Monday, April 26, 2010

Elevated F/G Track in progress

I started a new painting recently which depicts the elevated F/G train as it passes above the Gowanus Canal, and right over my studio building. The painting is quite large for doing on site, about 21" x 37". I've been drawn to doing larger pieces lately, partly because my subject matter is dictating it to me, and partly because I enjoy painting on a 'bodily' scale. The train track looms large over a long expanse of space, bridging the 2 neighborhoods of Carroll Gardens and Park Slope. The canal lies in this low point, prone to flooding, which I guess necessitated the need to create an elevated train line, instead of being dug underground. From inside my studio, I can occasionally hear the low rumble of the train above me, and always wonder which was there first, the building or the train tracks.

My first study was the drawing above, which I did in the late fall. I was initially attracted to painting the black mesh which covers the entire structure. It's such a striking piece of art in itself, reminding me of a Christo and Jeanne Claude sculpture. Talking to an MTA engineer one day while painting, he told me the mesh catches all the cement that periodically falls off the supporting beams as the trains vibrate the tracks. It's gradually beginning to fray and rip in areas, flapping in the wind like a defiant, battle-scarred pirate flag. I'm intrigued by the range of tones in the black as the light drenches it; one of those gritty, muted colors that I like to paint.

I knew I wanted to paint as much of the track as possible, causing me to compress a large angle of vision onto the canvas. I picked a spot where I could get this view in, which is located on the far side of the Lowe's parking lot. This spot is in a low traffic area, with the sun behind me from around 12-5, giving me ample time to paint. I have a fairly large umbrella to position behind me, which helps to diffuse the direct light and protect my skin from getting scorched.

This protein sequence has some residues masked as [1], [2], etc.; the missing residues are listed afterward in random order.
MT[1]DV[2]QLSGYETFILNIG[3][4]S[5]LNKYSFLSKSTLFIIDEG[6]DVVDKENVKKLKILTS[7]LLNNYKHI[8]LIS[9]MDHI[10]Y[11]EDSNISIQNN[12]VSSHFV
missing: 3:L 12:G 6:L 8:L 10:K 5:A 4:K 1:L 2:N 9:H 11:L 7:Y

This drawing was the second one I did, and worked on it over a few consecutive days. Where as the first drawing was done to stand on it's own, being denser and more active, this one I'm using as a way to gather information, developing the position of objects and lines of sight; a map for the painting to come. Because the bottom half of the painting depicts a large expanse of the parking lot, there is going to be a constantly changing field of parked cars, shifting during each painting session. I'm looking forward to how this will influence the process and end result of the painting; how the different objects will be painted in this relationship of stasis and flux.

Next up was this small oil sketch, done over 2 days, from about 2-4pm. I captured the light that I wanted, and plan to depict a cloudless day in the final painting. From this and the drawings I can transfer all the information to the larger canvas. Not only does this save me time, by building up a 'bed' to paint on before I go outside, but the process of doing multiple studies forces me to draw and re-draw the same scene, preparing me for the scrutiny that's ahead. Let's hope this summer's not too humid and the mosquitoes not too deadly...this one might take awhile.

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